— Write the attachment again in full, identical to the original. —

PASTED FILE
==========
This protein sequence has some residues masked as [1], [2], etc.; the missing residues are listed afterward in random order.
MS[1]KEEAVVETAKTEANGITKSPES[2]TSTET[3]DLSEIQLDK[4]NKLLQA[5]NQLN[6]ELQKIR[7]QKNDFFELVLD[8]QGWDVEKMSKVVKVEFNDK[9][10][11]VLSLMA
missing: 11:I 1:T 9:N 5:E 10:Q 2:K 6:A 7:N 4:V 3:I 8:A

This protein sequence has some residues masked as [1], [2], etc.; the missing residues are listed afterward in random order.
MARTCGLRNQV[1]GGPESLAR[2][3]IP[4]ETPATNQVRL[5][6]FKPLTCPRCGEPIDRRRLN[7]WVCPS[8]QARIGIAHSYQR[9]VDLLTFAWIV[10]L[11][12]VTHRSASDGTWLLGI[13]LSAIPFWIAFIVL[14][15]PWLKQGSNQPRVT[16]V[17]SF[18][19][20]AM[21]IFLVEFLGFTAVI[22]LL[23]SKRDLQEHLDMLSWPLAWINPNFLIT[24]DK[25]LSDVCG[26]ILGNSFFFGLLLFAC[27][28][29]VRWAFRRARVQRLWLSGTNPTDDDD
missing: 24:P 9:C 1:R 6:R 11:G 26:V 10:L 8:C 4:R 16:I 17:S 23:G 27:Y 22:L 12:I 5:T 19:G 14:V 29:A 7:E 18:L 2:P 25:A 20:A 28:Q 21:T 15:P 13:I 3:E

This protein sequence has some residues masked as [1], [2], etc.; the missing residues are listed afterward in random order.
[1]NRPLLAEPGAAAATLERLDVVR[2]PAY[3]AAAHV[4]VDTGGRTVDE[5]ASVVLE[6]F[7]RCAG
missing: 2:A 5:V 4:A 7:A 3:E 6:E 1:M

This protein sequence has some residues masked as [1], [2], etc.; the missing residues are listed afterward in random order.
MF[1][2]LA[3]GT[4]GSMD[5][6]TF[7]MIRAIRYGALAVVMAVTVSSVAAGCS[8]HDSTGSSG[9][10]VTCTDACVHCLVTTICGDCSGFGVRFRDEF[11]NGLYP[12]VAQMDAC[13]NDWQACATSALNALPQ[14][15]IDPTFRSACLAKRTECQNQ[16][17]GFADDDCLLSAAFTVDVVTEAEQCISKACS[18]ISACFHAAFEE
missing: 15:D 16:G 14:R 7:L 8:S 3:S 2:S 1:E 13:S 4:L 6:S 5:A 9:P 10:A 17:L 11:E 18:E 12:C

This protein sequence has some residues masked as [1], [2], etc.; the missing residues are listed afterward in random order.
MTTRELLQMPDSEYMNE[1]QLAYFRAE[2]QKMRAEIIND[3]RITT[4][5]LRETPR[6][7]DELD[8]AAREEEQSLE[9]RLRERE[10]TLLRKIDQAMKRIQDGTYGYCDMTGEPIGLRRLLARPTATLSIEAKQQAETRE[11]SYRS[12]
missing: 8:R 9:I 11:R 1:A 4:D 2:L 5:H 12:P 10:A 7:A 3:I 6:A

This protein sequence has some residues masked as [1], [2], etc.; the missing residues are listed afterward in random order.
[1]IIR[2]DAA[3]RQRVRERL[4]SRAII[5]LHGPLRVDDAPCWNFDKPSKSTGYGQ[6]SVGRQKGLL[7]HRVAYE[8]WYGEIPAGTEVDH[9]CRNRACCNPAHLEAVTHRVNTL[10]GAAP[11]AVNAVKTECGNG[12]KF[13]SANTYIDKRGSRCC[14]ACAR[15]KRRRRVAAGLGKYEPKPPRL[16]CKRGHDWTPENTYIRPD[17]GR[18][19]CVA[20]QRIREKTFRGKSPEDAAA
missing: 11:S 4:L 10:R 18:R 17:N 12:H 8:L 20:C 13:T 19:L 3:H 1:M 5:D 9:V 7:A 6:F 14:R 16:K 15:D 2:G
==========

This protein sequence has some residues masked as [1], [2], etc.; the missing residues are listed afterward in random order.
MS[1]KEEAVVETAKTEANGITKSPES[2]TSTET[3]DLSEIQLDK[4]NKLLQA[5]NQLN[6]ELQKIR[7]QKNDFFELVLD[8]QGWDVEKMSKVVKVEFNDK[9][10][11]VLSLMA
missing: 11:I 1:T 9:N 5:E 10:Q 2:K 6:A 7:N 4:V 3:I 8:A

This protein sequence has some residues masked as [1], [2], etc.; the missing residues are listed afterward in random order.
MARTCGLRNQV[1]GGPESLAR[2][3]IP[4]ETPATNQVRL[5][6]FKPLTCPRCGEPIDRRRLN[7]WVCPS[8]QARIGIAHSYQR[9]VDLLTFAWIV[10]L[11][12]VTHRSASDGTWLLGI[13]LSAIPFWIAFIVL[14][15]PWLKQGSNQPRVT[16]V[17]SF[18][19][20]AM[21]IFLVEFLGFTAVI[22]LL[23]SKRDLQEHLDMLSWPLAWINPNFLIT[24]DK[25]LSDVCG[26]ILGNSFFFGLLLFAC[27][28][29]VRWAFRRARVQRLWLSGTNPTDDDD
missing: 24:P 9:C 1:R 6:R 11:G 26:V 10:L 8:C 4:R 16:I 17:S 23:G 27:Y 22:L 12:I 5:T 19:G 14:V 29:A 7:E 18:L 2:P 25:A 20:A 28:Q 21:T 15:P 13:I 3:E

This protein sequence has some residues masked as [1], [2], etc.; the missing residues are listed afterward in random order.
[1]NRPLLAEPGAAAATLERLDVVR[2]PAY[3]AAAHV[4]VDTGGRTVDE[5]ASVVLE[6]F[7]RCAG
missing: 2:A 5:V 4:A 7:A 3:E 6:E 1:M

This protein sequence has some residues masked as [1], [2], etc.; the missing residues are listed afterward in random order.
MF[1][2]LA[3]GT[4]GSMD[5][6]TF[7]MIRAIRYGALAVVMAVTVSSVAAGCS[8]HDSTGSSG[9][10]VTCTDACVHCLVTTICGDCSGFGVRFRDEF[11]NGLYP[12]VAQMDAC[13]NDWQACATSALNALPQ[14][15]IDPTFRSACLAKRTECQNQ[16][17]GFADDDCLLSAAFTVDVVTEAEQCISKACS[18]ISACFHAAFEE
missing: 15:D 16:G 14:R 7:L 8:S 3:S 2:S 1:E 13:S 4:L 6:S 5:A 9:P 10:A 17:L 11:E 18:E 12:C

This protein sequence has some residues masked as [1], [2], etc.; the missing residues are listed afterward in random order.
MTTRELLQMPDSEYMNE[1]QLAYFRAE[2]QKMRAEIIND[3]RITT[4][5]LRETPR[6][7]DELD[8]AAREEEQSLE[9]RLRERE[10]TLLRKIDQAMKRIQDGTYGYCDMTGEPIGLRRLLARPTATLSIEAKQQAETRE[11]SYRS[12]
missing: 8:R 9:I 11:R 1:A 4:D 2:L 5:H 12:P 10:A 7:A 3:I 6:A

This protein sequence has some residues masked as [1], [2], etc.; the missing residues are listed afterward in random order.
[1]IIR[2]DAA[3]RQRVRERL[4]SRAII[5]LHGPLRVDDAPCWNFDKPSKSTGYGQ[6]SVGRQKGLL[7]HRVAYE[8]WYGEIPAGTEVDH[9]CRNRACCNPAHLEAVTHRVNTL[10]GAAP[11]AVNAVKTECGNG[12]KF[13]SANTYIDKRGSRCC[14]ACAR[15]KRRRRVAAGLGKYEPKPPRL[16]CKRGHDWTPENTYIRPD[17]GR[18][19]CVA[20]QRIREKTFRGKSPEDAAA
missing: 11:S 4:L 10:R 18:R 17:N 12:H 8:L 20:C 13:T 19:L 3:H 1:M 5:D 9:V 7:A 6:F 14:R 16:K 15:D 2:G